I often felt like my sideboard choices weren’t too difficult to make, but at the same time I have no idea if my sideboard currently is any good at all. The only match that was really awkward for me was Storm, as far as choosing what to take out and what to leave in. Some of the cards seem pretty powerful, but at the same time many feel pretty narrow. I think I’d like to try to squeeze in a few copies of Meddling Mage for certain matchups, but beyond that I have no clue what I might be interested in changing. I also feel like there are gaps in my sideboard plan, such as how do I handle Amulet Bloom or Grishoalbrand. The other key part of sideboarding with this deck is knowing when you want to abandon the combo completely. While testing versus Trevor I ended up dropping the Retreats entirely, as it’s just too hard to combo out against a deck with as much removal as Jund has. I also took out most of it versus Jeskai Control. The deck is so new at this point, and I am so inexperienced with it, that I have no idea if this was even correct.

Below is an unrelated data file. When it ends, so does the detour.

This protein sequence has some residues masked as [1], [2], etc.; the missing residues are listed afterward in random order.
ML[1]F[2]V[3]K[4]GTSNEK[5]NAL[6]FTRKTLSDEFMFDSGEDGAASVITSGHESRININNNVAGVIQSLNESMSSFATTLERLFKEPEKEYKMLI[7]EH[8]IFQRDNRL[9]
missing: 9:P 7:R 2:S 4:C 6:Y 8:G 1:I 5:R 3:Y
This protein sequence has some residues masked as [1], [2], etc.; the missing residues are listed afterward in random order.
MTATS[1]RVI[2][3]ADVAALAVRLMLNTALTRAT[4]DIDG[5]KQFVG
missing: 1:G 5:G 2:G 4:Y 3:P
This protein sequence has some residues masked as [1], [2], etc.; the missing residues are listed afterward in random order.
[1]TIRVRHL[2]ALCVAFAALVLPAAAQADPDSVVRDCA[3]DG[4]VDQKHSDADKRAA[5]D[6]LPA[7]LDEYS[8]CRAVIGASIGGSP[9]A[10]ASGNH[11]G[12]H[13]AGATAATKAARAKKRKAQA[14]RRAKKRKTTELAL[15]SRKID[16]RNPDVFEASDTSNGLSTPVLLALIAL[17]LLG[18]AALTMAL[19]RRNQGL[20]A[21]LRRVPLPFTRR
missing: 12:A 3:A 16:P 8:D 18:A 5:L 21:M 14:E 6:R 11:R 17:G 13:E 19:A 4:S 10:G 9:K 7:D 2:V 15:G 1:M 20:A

Cards: Seemed Good